A recent study found that the number of fake news headlines on social media sites such as Facebook, Twitter and Google has soared in the past three years, with the number on the social network alone reaching 1.7 million per day.
But what is fake news?
In a nutshell, it’s a fake news story that is not sourced, presented, or shared in any way by reputable media organisations, and which is designed to mislead the public about the truth.
In the case of fake media, it can be used as a weapon to spread misinformation or to undermine the credibility of independent journalism.
It can also be used to incite violence against journalists, including the assassination of one journalist and the kidnapping of another, as happened recently in the US.
“We are seeing a dramatic increase in the use of fake stories to stir up hatred and fear,” said Daniel J. Levinson, a professor of journalism at California State University, Fullerton, who led the study.
The rise of fake and fake news “is a major problem that has no clear cause.
We can see it in our own news and information consumption, and we see it everywhere, from social media platforms to news organisations.”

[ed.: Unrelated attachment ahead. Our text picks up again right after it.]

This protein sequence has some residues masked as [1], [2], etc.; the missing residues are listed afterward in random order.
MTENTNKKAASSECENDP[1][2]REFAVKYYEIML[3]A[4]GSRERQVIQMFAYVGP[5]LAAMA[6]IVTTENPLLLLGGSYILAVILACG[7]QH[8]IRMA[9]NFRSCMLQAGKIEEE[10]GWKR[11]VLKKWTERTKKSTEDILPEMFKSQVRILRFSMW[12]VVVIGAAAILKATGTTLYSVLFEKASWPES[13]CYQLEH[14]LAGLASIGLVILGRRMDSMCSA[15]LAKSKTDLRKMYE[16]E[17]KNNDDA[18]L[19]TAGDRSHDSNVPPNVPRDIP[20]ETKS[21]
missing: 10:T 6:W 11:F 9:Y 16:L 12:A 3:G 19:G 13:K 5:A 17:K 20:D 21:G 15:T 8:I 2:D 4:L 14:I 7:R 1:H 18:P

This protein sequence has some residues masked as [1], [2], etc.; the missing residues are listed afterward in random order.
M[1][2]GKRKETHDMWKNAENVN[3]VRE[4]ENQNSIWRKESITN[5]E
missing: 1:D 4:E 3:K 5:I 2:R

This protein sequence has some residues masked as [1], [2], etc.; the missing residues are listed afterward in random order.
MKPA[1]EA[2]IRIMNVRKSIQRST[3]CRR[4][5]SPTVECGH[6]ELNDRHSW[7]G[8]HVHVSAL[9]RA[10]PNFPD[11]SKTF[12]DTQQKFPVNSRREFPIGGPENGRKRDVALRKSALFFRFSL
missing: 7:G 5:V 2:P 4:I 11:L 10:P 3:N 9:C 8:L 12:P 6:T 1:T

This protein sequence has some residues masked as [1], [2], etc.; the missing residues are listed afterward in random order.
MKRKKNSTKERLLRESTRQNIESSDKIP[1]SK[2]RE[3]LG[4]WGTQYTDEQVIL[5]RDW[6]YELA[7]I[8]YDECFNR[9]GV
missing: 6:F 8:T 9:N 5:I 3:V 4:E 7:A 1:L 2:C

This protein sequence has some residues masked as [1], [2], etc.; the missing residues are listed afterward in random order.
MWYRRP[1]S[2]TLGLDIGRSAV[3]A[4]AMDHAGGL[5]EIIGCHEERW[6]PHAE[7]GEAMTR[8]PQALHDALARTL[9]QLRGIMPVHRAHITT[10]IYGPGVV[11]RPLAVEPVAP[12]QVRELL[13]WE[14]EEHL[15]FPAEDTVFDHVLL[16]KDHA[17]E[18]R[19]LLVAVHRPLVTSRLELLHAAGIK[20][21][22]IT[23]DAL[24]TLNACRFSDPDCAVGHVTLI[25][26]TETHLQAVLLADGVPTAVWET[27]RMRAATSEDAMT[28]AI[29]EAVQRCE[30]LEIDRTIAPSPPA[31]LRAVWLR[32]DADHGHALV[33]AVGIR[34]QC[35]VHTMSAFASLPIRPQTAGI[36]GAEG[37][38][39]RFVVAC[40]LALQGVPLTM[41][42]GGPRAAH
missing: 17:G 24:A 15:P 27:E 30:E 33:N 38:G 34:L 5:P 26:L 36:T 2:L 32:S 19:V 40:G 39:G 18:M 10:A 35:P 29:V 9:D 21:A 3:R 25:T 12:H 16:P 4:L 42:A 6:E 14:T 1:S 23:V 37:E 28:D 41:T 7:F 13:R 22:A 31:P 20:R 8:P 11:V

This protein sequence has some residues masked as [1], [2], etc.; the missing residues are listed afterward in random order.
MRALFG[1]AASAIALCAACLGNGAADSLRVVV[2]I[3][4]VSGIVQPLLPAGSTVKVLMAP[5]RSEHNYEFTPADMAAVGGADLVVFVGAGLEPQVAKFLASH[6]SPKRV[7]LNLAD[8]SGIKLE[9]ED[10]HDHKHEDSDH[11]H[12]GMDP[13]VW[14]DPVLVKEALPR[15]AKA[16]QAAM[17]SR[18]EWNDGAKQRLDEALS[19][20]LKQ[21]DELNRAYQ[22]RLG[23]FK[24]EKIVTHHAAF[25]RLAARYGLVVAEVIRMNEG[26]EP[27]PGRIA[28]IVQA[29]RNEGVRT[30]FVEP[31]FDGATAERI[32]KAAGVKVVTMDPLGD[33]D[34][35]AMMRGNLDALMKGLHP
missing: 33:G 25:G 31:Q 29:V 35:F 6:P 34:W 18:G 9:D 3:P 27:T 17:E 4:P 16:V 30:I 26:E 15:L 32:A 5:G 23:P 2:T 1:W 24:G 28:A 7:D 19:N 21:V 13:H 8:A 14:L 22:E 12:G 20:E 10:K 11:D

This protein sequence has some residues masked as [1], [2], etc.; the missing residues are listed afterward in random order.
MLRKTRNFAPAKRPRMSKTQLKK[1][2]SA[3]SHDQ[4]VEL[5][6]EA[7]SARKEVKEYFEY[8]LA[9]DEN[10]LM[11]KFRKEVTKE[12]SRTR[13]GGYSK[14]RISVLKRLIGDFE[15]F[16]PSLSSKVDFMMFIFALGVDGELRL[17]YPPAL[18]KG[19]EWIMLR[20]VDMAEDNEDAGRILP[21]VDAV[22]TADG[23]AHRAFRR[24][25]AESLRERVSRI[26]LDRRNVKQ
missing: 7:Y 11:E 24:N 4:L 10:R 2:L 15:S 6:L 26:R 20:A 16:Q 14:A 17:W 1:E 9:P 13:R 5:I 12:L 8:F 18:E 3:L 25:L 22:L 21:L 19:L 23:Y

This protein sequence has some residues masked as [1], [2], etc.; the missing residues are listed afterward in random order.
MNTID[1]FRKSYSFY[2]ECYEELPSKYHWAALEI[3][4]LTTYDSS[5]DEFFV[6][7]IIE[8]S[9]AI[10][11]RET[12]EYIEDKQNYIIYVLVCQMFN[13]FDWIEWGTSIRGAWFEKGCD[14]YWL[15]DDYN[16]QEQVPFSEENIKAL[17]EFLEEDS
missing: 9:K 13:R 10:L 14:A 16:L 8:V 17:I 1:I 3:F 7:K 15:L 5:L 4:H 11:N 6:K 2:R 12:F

But fake news is not limited to news sources.
It also appears on television and on other media, such as radio and TV documentaries.
Fake news stories have been used by groups such as the Islamic State (IS) to spread propaganda about the group, as well as to influence public opinion in a number of countries.
What does the study say?
The researchers analysed data from 4,917 people who had subscribed to news sites on the internet in the last year.
They also analysed data on more than 20,000 websites in other countries.
The study showed that people who subscribed to more than 100 websites in a single month had a rate of sharing the most fake stories, while those who subscribed fewer than five sites had a higher rate of posting fake news.
Among the sites, the highest rate of false news was found on Facebook, where people shared about 7.7% of the stories they shared.
The rate was also higher among users on Twitter and YouTube.
On YouTube, the rate of shared content was 4.9% of all videos posted.
In total, more than 7.5 million stories were shared on social networks.
The average shared story was a fake one, with more than half the stories being fake.